LONDON, Nov 8 (Reuters) – KPMG will phase out advisory work for its British accounting clients, marking a first for the “Big Four” firms trying to head off a possible break-up.
The Competition and Markets Authority (CMA) is under pressure to consider separating out the audit and non-audit operations of KPMG, EY, PwC and Deloitte to make it easier for smaller rivals to expand and increase customer choice.
The Big Four check the books of nearly all of Britain’s top 350 listed companies, while at the same time earning millions of pounds in fees for non-audit work. Lawmakers say this raises potential conflicts of interest as they are less likely to challenge audit customers for fear of losing lucrative business.
Bill Michael, head of KPMG in Britain, told partners in a note on Thursday that it will phase out non-audit work for top audit customers, a step that will cut fees over time.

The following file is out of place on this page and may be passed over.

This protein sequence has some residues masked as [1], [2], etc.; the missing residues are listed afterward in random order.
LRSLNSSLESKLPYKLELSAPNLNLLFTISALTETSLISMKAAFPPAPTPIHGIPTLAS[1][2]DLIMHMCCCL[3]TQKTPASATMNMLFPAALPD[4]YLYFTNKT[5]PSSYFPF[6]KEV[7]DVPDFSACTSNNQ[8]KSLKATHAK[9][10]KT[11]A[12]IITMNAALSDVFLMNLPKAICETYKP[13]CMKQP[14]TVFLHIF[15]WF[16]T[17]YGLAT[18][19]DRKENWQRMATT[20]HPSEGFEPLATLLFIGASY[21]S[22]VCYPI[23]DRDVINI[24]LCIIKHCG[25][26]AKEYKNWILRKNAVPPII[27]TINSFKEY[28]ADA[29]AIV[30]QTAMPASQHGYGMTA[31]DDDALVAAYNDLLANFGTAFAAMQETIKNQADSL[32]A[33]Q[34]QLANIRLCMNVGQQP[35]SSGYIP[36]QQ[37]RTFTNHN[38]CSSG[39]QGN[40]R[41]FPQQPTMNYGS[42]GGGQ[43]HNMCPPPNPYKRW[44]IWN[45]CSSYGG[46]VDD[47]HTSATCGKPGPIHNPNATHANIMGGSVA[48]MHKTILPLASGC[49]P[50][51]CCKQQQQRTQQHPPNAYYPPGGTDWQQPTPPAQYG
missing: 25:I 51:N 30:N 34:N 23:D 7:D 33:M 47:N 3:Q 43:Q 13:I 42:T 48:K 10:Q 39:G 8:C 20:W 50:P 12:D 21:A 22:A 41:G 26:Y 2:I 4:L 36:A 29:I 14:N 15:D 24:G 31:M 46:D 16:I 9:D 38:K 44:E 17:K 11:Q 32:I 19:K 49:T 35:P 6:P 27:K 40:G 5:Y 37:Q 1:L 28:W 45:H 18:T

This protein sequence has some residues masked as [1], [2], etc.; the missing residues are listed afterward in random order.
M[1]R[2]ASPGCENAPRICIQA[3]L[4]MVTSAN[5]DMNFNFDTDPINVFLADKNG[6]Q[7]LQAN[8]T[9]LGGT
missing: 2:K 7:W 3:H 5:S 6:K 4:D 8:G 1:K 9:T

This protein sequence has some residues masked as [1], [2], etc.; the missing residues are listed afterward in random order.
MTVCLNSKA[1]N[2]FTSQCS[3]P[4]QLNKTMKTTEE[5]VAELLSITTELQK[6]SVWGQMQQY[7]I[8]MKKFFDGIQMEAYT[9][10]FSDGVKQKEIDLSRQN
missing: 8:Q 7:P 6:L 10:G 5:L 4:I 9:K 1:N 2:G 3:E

“We will be discussing this point with the CMA in due course,” KPMG’s Michael said.
Non-audit work that affects audits would continue.
KPMG audits 91 of the top 350 firms, earning 198 million pounds in audit and 79 million pounds in non-audit fees, figures from the Financial Reporting Council show.
Lawmakers want auditors to spell out more clearly a company’s prospects as a going concern.
Michael said KPMG would seek to have all FTSE350 firms adopt “graduated findings”, allowing the auditor to add more comments about a company’s performance beyond the required minimum.
“Our intention is that graduated findings should become a market-wide practice,” Michael said.
The CMA is due to complete a fast-track review of Britain’s audit sector by the end of the year. This was prompted by lawmakers looking into the collapse of construction company Carillion, which KPMG audited, and failures like retailer BHS.
The watchdog could ask for specific undertakings, such as limiting the number of FTSE350 clients, or push ahead with an in-depth probe if it felt more radical solutions were needed.
Deloitte, PwC and EY had no immediate comment on whether they would mirror KPMG’s decision on UK non-audit work.
Reporting by Huw Jones
Editing by Alexander Smith